Justin Tuck May Be Making the Same Mistake as Osi Umenyiora

David GellerAnalyst IFebruary 25, 2009

In the 2007 season opener, Osi Umenyiora caught his 41 million dollar leg in the Texas Stadium turf and appeared to suffer an injury that would keep him out for a substantial period.


Surprisingly, amidst multiple the initial reports that his knee injury would be of the two to three month variety, Osi Umenyiora didn’t miss one game. That knee wasn’t listed on the injury report for the rest of the year, either.


That didn’t mean he wasn’t injured, though, and he never acknowledged the problem in the off-season.


The ramifications of playing through that knee injury without repairing it proved to be costly. In the Giants third pre-season game against the Jets, Osi Umenyiora tried to plant his leg and take an inside move on Jets tackle D’Brickashaw Ferguson. He then collapsed to the turf.


He had torn his lateral meniscus in his left knee, the same exact knee he initially hurt against Dallas roughly 12 months prior.


That wasn’t a coincidence. Especially since Osi Umenyiora wasn’t even engaged with Ferguson on the play, yet his knee just gave out on him.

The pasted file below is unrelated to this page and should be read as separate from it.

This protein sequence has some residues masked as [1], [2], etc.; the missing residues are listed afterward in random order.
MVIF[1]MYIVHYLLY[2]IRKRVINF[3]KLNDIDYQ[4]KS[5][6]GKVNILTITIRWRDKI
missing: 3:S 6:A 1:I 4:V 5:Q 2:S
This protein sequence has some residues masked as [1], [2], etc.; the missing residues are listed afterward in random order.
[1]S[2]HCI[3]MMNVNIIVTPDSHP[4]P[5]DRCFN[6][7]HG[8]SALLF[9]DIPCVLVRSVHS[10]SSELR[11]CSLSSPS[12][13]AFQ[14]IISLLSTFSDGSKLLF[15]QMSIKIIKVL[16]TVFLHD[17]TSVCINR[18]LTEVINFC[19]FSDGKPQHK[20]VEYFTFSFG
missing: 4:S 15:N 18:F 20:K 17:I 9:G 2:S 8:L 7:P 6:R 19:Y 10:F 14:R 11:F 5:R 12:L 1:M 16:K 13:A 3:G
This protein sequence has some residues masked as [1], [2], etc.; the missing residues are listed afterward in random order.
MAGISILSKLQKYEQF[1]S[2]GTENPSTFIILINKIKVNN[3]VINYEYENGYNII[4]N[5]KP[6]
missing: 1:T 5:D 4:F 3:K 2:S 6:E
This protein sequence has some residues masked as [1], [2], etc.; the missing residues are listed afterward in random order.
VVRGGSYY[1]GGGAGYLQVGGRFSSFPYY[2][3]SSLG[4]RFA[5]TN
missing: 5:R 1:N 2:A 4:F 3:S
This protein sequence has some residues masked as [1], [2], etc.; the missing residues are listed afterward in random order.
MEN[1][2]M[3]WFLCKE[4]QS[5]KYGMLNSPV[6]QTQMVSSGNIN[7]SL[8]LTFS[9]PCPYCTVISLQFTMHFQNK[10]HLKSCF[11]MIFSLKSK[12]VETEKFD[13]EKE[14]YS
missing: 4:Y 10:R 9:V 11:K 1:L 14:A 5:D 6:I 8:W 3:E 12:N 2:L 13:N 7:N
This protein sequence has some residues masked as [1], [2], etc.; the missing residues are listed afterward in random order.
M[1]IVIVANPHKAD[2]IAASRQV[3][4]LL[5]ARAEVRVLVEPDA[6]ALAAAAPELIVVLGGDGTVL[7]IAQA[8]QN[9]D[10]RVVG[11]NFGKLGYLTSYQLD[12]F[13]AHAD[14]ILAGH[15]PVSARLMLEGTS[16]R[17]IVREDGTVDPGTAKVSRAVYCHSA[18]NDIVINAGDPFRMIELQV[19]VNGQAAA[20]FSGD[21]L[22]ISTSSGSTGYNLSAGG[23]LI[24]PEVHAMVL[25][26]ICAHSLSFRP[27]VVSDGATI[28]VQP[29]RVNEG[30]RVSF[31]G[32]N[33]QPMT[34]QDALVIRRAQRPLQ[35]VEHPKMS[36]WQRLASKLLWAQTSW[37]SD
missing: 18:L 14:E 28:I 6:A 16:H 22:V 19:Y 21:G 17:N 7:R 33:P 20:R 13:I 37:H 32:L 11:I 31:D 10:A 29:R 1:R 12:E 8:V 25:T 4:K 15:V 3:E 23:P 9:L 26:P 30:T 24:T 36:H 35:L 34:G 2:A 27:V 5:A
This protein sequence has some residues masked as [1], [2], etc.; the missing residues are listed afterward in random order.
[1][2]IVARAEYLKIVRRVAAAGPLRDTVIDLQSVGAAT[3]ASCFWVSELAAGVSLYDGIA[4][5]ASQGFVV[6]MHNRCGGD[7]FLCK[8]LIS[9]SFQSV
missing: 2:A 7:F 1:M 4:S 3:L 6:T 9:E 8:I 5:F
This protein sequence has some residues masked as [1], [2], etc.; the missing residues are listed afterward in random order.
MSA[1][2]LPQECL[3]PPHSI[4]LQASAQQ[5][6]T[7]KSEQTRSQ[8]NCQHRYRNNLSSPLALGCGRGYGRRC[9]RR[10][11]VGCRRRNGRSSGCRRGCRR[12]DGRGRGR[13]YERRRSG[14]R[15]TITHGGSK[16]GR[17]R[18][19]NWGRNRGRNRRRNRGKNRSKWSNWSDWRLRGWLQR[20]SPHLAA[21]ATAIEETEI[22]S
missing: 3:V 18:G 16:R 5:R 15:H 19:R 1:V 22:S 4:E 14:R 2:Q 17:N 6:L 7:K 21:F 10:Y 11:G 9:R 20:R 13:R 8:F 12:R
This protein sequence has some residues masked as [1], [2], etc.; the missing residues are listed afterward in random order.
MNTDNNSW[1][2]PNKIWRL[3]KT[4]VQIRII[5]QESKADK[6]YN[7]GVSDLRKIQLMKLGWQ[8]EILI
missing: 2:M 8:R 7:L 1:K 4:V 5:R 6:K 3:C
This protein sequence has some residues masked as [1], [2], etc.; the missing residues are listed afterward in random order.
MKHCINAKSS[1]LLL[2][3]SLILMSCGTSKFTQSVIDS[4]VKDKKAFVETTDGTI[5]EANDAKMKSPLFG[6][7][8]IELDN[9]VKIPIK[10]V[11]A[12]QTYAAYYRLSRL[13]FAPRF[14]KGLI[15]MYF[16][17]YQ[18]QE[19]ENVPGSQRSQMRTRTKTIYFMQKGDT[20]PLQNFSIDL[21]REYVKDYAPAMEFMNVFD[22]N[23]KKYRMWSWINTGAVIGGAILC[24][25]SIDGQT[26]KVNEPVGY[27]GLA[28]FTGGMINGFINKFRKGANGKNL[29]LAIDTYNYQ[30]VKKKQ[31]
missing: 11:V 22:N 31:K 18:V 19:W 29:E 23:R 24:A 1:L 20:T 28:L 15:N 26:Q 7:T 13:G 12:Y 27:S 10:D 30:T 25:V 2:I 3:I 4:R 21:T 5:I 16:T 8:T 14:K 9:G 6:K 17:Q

I fear something similar may occur with the Giants other star defensive end.


It was pretty clear after the Steelers game Tuck was playing injured. He frequently got up slowly after the play was finished, and wasn’t nearly the force he was for the first half of the season. It turns out he had bone spurs in his foot, coupled with a lingering knee injury.


Tuck insists that rest, not surgery, will allow his foot to heal properly and get him ready for a more productive 2009 campaign.


Despite surgery being the safer, more logical option, Tuck says he’d prefer rest because, “I don't like getting cut up.”


Tuck is a bright guy; he has a weekly show on a New York station that proves that, but this is not a smart move.


If Tuck doesn’t like getting cut up, he’s playing the wrong position. Hell, he’s playing the wrong sport. His job requires him to do things that will constantly put him under the knife in his 40s, 50s, and beyond.


So why not just accept surgery? Although not a guaranteed success, the odds of this injury recurring next year would go down substantially. Without surgery, the issue is still there, and with one awkward turn of the foot it will flare back up.


With Mathias Kiwanuka remaining at end, the trios of Umenyiora, Tuck, and Kiwanuka have a chance to be deadly. The loss of Osi Umenyiora ultimately doomed the Giants during their stretch run, as their pass rush was invisible in the late months of the season.


With the loss of Tuck, the consequences would be similar.


The Giants better hope that despite making the same decision as Osi to resist surgery, Tuck will not sustain the same results.